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Frequently Asked Questions

  • What is an Adversary Proceeding?

    An adversary proceeding is a lawsuit related to a particular bankruptcy case. An adversary proceeding begins when a complaint is filed with the court and the appropriate fee is paid. This complaint is given a separate case number, and advances according to the court's policies. More information on adversary proceedings may be found in the Bankruptcy Code, the Federal Rules of Bankruptcy Procedure, and the court's local rules.

    Adversary proceedings are extremely complex; parties not represented by an attorney are strongly urged to consult a bankruptcy attorney when considering filing an adversary proceeding.

  • What is a Certificate of Service?

    A certificate of service states: (1) who was given a copy of a particular document, and (2) how, when, where, and in what format they received the document. Generally, the Bankruptcy Code, the Federal Rules of Bankruptcy Procedure, and the Court's local rules outline the specific requirements of service for a motion or other pleading. The requirements of service are varied and may include such things as time constraints, manner of distribution, and which parties must receive a copy. Please review our court's local rules and the Federal Rules of Bankruptcy Procedure for more in-depth information on service of pleadings.

    The correct and appropriate service of a pleading is critical to obtaining the requested relief. Unrepresented parties are strongly encouraged to consult an attorney.

  • What is a motion?

    A motion is a written request made to the court for the purpose of obtaining a ruling or order directing that some act be done or decision made on a matter.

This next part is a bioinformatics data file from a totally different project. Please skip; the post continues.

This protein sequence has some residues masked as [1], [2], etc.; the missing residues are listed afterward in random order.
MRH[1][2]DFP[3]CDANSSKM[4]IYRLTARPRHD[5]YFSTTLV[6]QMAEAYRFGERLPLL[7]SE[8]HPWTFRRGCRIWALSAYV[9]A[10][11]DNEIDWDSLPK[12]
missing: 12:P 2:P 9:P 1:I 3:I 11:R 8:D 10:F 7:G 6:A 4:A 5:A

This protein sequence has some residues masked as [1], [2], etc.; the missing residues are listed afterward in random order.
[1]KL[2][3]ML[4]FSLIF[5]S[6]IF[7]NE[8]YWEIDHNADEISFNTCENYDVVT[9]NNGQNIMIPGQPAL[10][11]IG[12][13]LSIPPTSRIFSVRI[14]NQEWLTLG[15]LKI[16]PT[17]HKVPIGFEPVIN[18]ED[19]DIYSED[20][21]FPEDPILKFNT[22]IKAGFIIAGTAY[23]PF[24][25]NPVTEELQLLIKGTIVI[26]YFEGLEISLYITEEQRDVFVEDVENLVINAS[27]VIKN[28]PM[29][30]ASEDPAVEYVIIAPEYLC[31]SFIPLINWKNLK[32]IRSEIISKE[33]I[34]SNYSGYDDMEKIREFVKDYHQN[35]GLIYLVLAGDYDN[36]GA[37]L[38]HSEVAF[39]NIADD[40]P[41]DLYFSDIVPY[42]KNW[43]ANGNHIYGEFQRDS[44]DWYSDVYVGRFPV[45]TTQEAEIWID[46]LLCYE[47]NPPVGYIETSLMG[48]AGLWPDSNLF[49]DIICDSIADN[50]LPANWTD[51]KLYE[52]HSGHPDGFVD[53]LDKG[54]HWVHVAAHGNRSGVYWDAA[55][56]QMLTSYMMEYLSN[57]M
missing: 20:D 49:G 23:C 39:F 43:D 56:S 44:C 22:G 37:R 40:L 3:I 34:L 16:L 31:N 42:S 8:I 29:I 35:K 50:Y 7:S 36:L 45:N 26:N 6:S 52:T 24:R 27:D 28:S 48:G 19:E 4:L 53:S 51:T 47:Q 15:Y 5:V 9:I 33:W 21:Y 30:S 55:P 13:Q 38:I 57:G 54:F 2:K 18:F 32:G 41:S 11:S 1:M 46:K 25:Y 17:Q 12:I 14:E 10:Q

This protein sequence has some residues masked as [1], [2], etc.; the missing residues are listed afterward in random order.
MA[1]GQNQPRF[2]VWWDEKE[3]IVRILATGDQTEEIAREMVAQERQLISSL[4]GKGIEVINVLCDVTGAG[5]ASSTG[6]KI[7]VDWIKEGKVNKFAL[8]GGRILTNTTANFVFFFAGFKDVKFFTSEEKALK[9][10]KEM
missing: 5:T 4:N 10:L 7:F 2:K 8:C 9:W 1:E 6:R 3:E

Parties that are not represented by an attorney are strongly urged to consult an attorney prior to filing a motion or request. The filing of various motions is governed by complex rules, time limits, and notice requirements, which can impact the outcome of a request.

  • How do I file a document with the court?

    Parties, who are not represented by an attorney, may file pleadings and claims on paper. Paper filings may be submitted in person or by mail to the Clerk's Office at the following address:

    Clerk of Court
    United States Bankruptcy Court
    224 S. Boulder Ave., Suite 105
    Tulsa, OK 74103

    The Clerk's Office will not file documents received by fax or email.

    The Bankruptcy Court for the Northern District of Oklahoma requires electronic filing of documents by attorneys. Documents shall be filed electronically pursuant to our local rules and the “CM/ECF Administrative Guide of Policies and Procedures.” Please note that, to file electronically, a court-specific login and password to the Case Management/Electronic Case Filing (CM/ECF) system is needed. Details on obtaining a CM/ECF login and password are provided at the following link:

    CM/ECF Registration Information

    Exceptions to the mandatory electronic filing requirement are:

    • documents filed by a party not represented by an attorney
    • proofs of claim or interest filed by the claimant or interest holder
    • reaffirmation agreements if neither party to the agreement is represented by counsel
    • attorneys may also file paper but will receive an order to show cause why the filing was not electronic
  • What are the court's hours of operation?